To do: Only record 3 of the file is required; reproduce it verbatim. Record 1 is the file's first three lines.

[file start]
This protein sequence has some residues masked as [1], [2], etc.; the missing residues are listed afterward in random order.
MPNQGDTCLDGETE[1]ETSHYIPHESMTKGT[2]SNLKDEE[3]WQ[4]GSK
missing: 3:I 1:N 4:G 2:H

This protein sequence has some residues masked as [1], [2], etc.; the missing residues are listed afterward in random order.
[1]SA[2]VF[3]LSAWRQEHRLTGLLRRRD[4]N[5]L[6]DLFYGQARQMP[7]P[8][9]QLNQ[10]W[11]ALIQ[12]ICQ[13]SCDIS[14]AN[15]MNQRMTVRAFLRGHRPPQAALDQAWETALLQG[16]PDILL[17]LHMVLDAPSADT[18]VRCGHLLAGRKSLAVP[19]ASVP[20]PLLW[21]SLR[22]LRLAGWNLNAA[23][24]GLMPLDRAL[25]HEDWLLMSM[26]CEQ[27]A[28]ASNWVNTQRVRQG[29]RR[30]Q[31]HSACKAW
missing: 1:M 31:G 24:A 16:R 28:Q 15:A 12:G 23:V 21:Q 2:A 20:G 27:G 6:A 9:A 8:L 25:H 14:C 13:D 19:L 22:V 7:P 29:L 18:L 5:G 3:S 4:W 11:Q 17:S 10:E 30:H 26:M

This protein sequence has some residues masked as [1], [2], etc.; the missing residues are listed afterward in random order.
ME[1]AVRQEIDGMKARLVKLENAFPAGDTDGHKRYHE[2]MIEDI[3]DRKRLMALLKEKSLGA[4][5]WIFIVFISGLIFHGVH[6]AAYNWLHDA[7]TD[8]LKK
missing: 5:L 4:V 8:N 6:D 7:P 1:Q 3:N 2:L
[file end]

This protein sequence has some residues masked as [1], [2], etc.; the missing residues are listed afterward in random order.
ME[1]AVRQEIDGMKARLVKLENAFPAGDTDGHKRYHE[2]MIEDI[3]DRKRLMALLKEKSLGA[4][5]WIFIVFISGLIFHGVH[6]AAYNWLHDA[7]TD[8]LKK
missing: 5:L 4:V 8:N 6:D 7:P 1:Q 3:N 2:L